WSG News Blog

Spotting Salmon With Sound

Kerry Accola’s research took her to Seattle’s seawall in search of salmon

From the winter 2020–2021 Sea Star print newsletter

By James Lee, WSG Science Communications Fellow

Picture going out on a small boat or a kayak. Do you see yourself paddling past a serene, relaxing marsh? Or perhaps along some rugged, remote coastline?

You probably don’t picture Kerry Accola’s routine: paddling past the piers and bulkheads of the downtown Seattle waterfront. “It’s a different experience! It can be relaxing at certain times, while stressful at others, what with the waves and all the wakes created by the boats and ferries,” Accola says. “But, overall, the waterfront is an interesting place to be.” It’s especially interesting because the Seattle waterfront is an important place for salmon — which is what brought Accola here in the first place.

Accola is a graduate student at the University of Washington’s School of Aquatic and Fisheries Sciences. She’s co-advised by research scientist Jeff Cordell, whose previous Washington Sea Grant (WSG)-funded research helped lay the foundation for modifying the renovations to Seattle’s Elliott Bay seawall in order to create habitat for juvenile outmigrating salmon. Now, three years after the seawall renovation was finished, Accola and Cordell are wrapping up another WSG-funded research project to analyze the ecological success of the new seawall design.

To do this, the research team completed more than one thousand salmon monitoring surveys at the seawall, using a hydroacoustic camera mounted beneath a kayak. This camera helped Accola and others observe salmon activity around the wall. The camera footage revealed that salmon are more likely to be found beneath the modified piers in the new seawall, indicating that the habitat enhancements have had their intended effect.

Because it uses sound waves and not light, the hydroacoustic camera allowed the research team to monitor during the night as well as during the day, and they found that there were more salmon along the waterfront at night, mostly out in the open between the piers. Accola points out that she spent an entire season snorkeling in the area the year before she conducted the hydroacoustic surveys, which put her in a good position to interpret what her camera was telling her. “The snorkel surveys really helped me familiarize myself with which fish were in the area and how they were moving,” Accola says. The research team found that the trends they observed in the footage from the hydroacoustic camera corroborated their snorkel survey observations.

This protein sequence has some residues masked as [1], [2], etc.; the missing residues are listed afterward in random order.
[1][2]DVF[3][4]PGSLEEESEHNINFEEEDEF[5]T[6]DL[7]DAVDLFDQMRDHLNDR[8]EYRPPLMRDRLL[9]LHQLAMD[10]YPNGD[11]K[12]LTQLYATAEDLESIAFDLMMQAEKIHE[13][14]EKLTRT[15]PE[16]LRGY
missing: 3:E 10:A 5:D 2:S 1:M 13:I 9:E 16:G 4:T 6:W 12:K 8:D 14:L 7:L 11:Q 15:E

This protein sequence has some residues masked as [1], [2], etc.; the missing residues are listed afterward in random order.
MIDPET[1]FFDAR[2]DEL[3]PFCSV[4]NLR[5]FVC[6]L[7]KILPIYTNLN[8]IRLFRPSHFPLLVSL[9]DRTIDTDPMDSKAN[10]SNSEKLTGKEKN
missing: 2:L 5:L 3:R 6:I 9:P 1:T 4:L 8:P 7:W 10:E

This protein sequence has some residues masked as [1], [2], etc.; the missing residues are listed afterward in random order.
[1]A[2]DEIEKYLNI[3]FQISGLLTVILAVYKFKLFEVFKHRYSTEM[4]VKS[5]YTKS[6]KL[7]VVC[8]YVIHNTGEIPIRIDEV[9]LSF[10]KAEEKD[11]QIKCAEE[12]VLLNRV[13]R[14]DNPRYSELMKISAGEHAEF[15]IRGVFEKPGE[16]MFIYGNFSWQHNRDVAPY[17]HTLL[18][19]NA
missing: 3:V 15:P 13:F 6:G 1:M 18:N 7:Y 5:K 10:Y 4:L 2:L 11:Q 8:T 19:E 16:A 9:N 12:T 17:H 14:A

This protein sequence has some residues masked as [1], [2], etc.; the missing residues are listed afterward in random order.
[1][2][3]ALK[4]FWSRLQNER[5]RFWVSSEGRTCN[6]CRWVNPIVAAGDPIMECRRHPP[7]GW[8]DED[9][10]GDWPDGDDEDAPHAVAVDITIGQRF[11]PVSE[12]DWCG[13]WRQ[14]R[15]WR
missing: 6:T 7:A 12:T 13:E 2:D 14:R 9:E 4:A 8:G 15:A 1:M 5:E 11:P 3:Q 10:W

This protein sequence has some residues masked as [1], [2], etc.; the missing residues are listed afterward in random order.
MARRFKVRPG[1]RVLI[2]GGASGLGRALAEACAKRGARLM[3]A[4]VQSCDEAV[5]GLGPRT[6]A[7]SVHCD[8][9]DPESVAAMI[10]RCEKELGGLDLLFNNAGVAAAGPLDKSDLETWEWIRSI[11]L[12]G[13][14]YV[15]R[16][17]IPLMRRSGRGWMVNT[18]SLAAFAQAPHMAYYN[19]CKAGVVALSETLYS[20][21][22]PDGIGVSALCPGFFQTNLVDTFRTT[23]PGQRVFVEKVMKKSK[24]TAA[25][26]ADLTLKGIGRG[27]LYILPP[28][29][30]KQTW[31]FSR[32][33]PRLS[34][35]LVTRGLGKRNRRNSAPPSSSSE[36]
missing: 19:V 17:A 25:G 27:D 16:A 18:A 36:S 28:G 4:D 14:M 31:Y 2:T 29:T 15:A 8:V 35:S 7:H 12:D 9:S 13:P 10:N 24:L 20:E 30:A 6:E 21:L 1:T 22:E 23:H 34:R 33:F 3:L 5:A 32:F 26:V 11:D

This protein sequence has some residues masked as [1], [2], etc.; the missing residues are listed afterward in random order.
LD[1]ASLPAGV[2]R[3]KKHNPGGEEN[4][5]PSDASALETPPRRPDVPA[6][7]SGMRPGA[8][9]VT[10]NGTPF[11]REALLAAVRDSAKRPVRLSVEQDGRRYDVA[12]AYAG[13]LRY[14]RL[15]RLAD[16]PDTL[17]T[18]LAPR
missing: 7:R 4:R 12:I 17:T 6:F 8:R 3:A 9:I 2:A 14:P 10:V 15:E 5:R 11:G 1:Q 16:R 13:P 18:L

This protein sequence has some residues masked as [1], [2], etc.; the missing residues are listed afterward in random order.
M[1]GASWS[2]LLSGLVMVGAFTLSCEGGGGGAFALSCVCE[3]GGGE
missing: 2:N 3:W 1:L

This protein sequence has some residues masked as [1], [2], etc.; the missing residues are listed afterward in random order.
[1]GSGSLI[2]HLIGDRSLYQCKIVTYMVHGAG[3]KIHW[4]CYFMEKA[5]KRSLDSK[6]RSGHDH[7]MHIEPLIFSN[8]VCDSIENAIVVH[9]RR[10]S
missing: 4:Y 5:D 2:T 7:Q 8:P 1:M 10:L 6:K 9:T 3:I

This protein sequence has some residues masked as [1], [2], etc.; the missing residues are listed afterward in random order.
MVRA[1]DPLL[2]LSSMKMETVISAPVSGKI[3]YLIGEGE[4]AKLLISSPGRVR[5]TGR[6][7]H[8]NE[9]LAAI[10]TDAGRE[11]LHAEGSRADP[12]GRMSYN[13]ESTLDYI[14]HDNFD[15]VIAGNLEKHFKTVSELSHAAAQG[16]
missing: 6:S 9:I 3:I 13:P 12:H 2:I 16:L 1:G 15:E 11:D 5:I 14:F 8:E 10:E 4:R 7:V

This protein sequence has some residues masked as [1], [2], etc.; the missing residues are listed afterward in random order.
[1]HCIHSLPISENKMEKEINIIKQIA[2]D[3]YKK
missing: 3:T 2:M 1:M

The scale, visibility and success of this urban restoration work has garnered much media attention in the last few years. As a result, Accola has had many opportunities to share her work with the public. “I’ve done quite a few talks, and I’ve really enjoyed it,” Accola says. “People can go see the seawall, so it’s something that’s immediately tangible and easy to understand. That makes people enthusiastic.” The results also have good implications for the groups who fish in Elliott Bay, which includes the Muckleshoot and Suquamish Tribes (the area falls within their usual and accustomed fishing grounds).

At the same time, Accola emphasizes that the seawall is just a small part of the salmon’s migration journey, and as a scientist, she is always mindful that just because everyone is enthusiastic about a project doesn’t mean that it’s working the way it was intended. In the case of the seawall, however, the results so far do seem to be something to celebrate.

Cordell will continue post-construction monitoring of the seawall’s effects on outmigrating salmon for another seven years. As for Accola, she’s excited about the future of the seawall and salmon research. “I would love to do more, since we’ve only scratched the surface of what we could learn about salmon distributions and differences in behavior and movement at night and along the new seawall,” she says. “Salmon travel long distances, and while most die at sea, there are high mortalities at every life stage. That’s why only a small percentage return to spawn, so anything we can do at this juvenile life stage to increase their chances of returning seems important to me.”

Accola says that while people often desire to restore ecosystems to so-called natural condition, – something resembling that idyllic marsh or rugged coastline – this is rarely feasible in urban environments like Seattle’s waterfront. She adds, “The seawall is a great example of an innovative way to think about restoration and improving nearshore habitats in an urban environment. I think it was really forward thinking of the City of Seattle to go ahead with this project, and I’m so glad to have been a part of it.”